However, some recent studies have found egg consumption to be linked with increased risk of death from heart disease, so the research is mixed and more randomized controlled trials are needed to confirm benefits of egg consumption to heart health (23, 24, 25).


Egg consumption appears to change the pattern of LDL particles from small, dense LDL (bad) to large LDL, which is linked to a reduced heart disease risk. But more research is needed.

One of the consequences of aging is that eyesight tends to get worse.

There are several nutrients that help counteract some of the degenerative processes that can affect our eyes.

Two of these are called lutein and zeaxanthin. They are powerful antioxidants that accumulate in the retina of the eye (25, 26).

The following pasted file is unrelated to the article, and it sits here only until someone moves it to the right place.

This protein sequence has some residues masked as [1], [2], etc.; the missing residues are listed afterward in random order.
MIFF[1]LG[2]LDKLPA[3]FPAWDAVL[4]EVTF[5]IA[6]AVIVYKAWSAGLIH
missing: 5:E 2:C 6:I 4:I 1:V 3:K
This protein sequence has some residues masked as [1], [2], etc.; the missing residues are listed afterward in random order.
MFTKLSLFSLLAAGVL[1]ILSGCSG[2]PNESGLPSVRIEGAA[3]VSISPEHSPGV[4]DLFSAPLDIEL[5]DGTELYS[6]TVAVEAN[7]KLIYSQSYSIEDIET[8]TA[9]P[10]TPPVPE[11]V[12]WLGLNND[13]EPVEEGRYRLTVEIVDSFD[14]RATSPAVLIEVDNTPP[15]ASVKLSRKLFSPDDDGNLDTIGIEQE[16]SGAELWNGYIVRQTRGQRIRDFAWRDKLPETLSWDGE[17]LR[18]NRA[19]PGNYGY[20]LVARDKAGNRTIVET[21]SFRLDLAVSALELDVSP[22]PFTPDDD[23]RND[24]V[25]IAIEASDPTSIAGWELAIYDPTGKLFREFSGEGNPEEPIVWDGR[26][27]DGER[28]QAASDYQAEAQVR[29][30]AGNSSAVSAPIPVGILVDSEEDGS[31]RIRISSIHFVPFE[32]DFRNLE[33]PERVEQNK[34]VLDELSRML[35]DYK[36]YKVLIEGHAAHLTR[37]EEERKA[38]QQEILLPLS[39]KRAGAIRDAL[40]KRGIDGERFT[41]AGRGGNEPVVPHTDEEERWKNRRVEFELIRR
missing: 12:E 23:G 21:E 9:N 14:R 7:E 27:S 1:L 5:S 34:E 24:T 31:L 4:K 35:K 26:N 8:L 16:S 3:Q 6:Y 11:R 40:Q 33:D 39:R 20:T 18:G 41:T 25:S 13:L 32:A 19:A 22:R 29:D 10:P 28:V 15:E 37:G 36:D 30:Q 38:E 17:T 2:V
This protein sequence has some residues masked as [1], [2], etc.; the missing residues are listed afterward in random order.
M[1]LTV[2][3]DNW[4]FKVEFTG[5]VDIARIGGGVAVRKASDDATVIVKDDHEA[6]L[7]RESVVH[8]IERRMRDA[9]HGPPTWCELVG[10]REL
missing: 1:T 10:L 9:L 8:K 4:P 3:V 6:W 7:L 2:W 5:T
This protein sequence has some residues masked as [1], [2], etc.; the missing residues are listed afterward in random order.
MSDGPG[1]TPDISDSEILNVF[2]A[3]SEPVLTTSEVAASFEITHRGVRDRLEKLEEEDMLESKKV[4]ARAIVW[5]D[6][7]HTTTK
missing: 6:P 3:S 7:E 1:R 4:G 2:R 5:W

Studies show that consuming adequate amounts of these nutrients can significantly reduce the risk of cataracts and macular degeneration, two very common eye disorders (28, 29).

Egg yolks contain large amounts of both lutein and zeaxanthin.

In one older study, eating 1 egg daily for 5 weeks increased blood levels of lutein by 26% and zeaxanthin by 38% in older adults (30).

Eggs are also high in vitamin A, which deserves another mention here. Vitamin A deficiency is the most common cause of blindness in the world (31).


The antioxidants lutein and zeaxanthin are very important for eye health and can help prevent macular degeneration and cataracts. Eggs are good sources of both antioxidants.

Not all eggs are created equal. Their nutrient composition varies depending on how the hens were fed and raised.